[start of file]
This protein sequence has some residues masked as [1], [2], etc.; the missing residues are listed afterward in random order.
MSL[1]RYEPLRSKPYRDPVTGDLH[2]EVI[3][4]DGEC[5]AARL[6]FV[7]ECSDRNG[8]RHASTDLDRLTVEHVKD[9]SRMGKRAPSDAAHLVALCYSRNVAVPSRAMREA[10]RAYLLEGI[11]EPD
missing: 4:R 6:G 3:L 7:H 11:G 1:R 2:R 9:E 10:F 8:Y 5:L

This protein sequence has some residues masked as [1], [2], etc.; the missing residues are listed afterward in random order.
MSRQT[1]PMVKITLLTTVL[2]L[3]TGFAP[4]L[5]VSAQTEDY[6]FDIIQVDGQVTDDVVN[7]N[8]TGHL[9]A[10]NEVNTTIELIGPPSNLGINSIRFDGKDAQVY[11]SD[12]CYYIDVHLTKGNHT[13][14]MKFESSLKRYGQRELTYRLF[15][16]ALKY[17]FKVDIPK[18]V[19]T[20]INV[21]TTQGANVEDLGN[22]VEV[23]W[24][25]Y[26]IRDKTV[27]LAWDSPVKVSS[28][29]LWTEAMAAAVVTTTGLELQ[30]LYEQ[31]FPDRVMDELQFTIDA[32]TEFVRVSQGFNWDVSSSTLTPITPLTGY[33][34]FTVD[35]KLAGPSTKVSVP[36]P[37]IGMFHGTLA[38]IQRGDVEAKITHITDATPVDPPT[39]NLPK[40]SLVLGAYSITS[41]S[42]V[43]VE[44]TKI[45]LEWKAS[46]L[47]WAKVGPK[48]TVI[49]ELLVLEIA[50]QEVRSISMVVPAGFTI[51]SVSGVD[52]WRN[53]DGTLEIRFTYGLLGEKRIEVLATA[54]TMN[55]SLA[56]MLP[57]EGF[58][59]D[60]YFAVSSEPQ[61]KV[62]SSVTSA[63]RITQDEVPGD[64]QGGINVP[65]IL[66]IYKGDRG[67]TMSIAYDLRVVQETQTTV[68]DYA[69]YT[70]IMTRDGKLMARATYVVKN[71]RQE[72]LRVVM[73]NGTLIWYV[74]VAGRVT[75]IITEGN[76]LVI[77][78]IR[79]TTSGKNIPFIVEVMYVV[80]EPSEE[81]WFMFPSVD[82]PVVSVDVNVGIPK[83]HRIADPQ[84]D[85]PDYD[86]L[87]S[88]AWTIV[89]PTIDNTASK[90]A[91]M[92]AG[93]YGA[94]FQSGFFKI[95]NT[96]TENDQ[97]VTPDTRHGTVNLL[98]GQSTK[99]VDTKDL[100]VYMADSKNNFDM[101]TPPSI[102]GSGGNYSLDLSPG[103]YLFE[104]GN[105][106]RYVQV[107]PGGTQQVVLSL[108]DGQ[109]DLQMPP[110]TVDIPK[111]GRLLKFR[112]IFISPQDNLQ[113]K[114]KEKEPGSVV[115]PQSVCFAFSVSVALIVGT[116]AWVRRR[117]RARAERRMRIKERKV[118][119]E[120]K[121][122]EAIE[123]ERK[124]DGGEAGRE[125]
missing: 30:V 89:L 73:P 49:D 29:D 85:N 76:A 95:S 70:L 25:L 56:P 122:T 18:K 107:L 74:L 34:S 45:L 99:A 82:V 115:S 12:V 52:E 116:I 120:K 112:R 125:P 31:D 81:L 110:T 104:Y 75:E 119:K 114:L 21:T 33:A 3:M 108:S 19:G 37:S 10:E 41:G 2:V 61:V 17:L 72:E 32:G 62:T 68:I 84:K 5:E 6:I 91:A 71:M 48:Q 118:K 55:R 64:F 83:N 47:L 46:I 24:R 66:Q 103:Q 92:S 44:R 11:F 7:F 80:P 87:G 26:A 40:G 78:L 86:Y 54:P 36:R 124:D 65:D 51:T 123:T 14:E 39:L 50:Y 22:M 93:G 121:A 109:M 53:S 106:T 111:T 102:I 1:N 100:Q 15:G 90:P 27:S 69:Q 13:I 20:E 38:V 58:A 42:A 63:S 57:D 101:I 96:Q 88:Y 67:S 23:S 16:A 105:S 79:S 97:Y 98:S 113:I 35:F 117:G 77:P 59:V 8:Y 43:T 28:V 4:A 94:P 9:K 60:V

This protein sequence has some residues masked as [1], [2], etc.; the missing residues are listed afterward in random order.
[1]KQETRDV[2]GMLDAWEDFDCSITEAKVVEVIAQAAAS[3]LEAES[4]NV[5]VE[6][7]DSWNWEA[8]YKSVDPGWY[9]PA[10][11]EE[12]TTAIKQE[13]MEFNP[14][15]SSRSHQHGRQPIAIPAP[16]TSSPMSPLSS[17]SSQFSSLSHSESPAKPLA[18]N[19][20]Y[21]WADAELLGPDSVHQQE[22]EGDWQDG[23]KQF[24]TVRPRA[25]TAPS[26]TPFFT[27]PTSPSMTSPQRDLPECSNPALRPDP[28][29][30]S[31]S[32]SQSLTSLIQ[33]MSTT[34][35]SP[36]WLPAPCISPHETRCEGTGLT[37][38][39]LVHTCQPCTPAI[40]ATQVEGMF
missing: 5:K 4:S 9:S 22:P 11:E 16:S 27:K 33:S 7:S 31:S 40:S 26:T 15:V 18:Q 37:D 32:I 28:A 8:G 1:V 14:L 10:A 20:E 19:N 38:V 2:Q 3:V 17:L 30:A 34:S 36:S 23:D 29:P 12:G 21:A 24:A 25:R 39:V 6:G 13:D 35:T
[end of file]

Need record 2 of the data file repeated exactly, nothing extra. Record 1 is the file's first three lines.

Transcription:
This protein sequence has some residues masked as [1], [2], etc.; the missing residues are listed afterward in random order.
MSRQT[1]PMVKITLLTTVL[2]L[3]TGFAP[4]L[5]VSAQTEDY[6]FDIIQVDGQVTDDVVN[7]N[8]TGHL[9]A[10]NEVNTTIELIGPPSNLGINSIRFDGKDAQVY[11]SD[12]CYYIDVHLTKGNHT[13][14]MKFESSLKRYGQRELTYRLF[15][16]ALKY[17]FKVDIPK[18]V[19]T[20]INV[21]TTQGANVEDLGN[22]VEV[23]W[24][25]Y[26]IRDKTV[27]LAWDSPVKVSS[28][29]LWTEAMAAAVVTTTGLELQ[30]LYEQ[31]FPDRVMDELQFTIDA[32]TEFVRVSQGFNWDVSSSTLTPITPLTGY[33][34]FTVD[35]KLAGPSTKVSVP[36]P[37]IGMFHGTLA[38]IQRGDVEAKITHITDATPVDPPT[39]NLPK[40]SLVLGAYSITS[41]S[42]V[43]VE[44]TKI[45]LEWKAS[46]L[47]WAKVGPK[48]TVI[49]ELLVLEIA[50]QEVRSISMVVPAGFTI[51]SVSGVD[52]WRN[53]DGTLEIRFTYGLLGEKRIEVLATA[54]TMN[55]SLA[56]MLP[57]EGF[58][59]D[60]YFAVSSEPQ[61]KV[62]SSVTSA[63]RITQDEVPGD[64]QGGINVP[65]IL[66]IYKGDRG[67]TMSIAYDLRVVQETQTTV[68]DYA[69]YT[70]IMTRDGKLMARATYVVKN[71]RQE[72]LRVVM[73]NGTLIWYV[74]VAGRVT[75]IITEGN[76]LVI[77][78]IR[79]TTSGKNIPFIVEVMYVV[80]EPSEE[81]WFMFPSVD[82]PVVSVDVNVGIPK[83]HRIADPQ[84]D[85]PDYD[86]L[87]S[88]AWTIV[89]PTIDNTASK[90]A[91]M[92]AG[93]YGA[94]FQSGFFKI[95]NT[96]TENDQ[97]VTPDTRHGTVNLL[98]GQSTK[99]VDTKDL[100]VYMADSKNNFDM[101]TPPSI[102]GSGGNYSLDLSPG[103]YLFE[104]GN[105][106]RYVQV[107]PGGTQQVVLSL[108]DGQ[109]DLQMPP[110]TVDIPK[111]GRLLKFR[112]IFISPQDNLQ[113]K[114]KEKEPGSVV[115]PQSVCFAFSVSVALIVGT[116]AWVRRR[117]RARAERRMRIKERKV[118][119]E[120]K[121][122]EAIE[123]ERK[124]DGGEAGRE[125]
missing: 30:V 89:L 73:P 49:D 29:D 85:N 76:A 95:S 70:L 25:L 56:P 122:T 18:K 107:L 74:L 34:S 45:L 99:A 82:V 115:S 12:V 52:E 116:I 120:K 112:R 125:P 31:D 81:L 110:T 104:Y 75:E 119:K 114:L 21:T 33:A 3:M 108:S 19:G 37:S 10:E 41:G 2:V 61:V 17:L 72:E 32:G 62:T 68:I 84:K 5:E 6:I 91:A 71:M 48:Q 118:K 55:R 64:F 83:N 47:L 46:I 24:R 66:Q 103:Q 92:S 44:R 11:F 7:F 80:P 87:G 26:A 40:G 78:L 86:Y 54:P 36:R 124:D 65:D 51:T 123:T 14:E 39:L 50:Y 22:M 93:G 121:A 109:M 53:S 106:T 111:T 102:I 1:N 100:Q 15:G 90:P 27:S 69:Q 13:I 20:E 38:V 58:A 42:A 63:S 57:D 101:I 96:Q 88:Y 67:S 23:S 16:A 105:S 79:S 97:Y 98:S 113:I 35:F 117:G 77:P 59:V 8:Y 43:T 28:V 4:A 94:P 9:K 60:V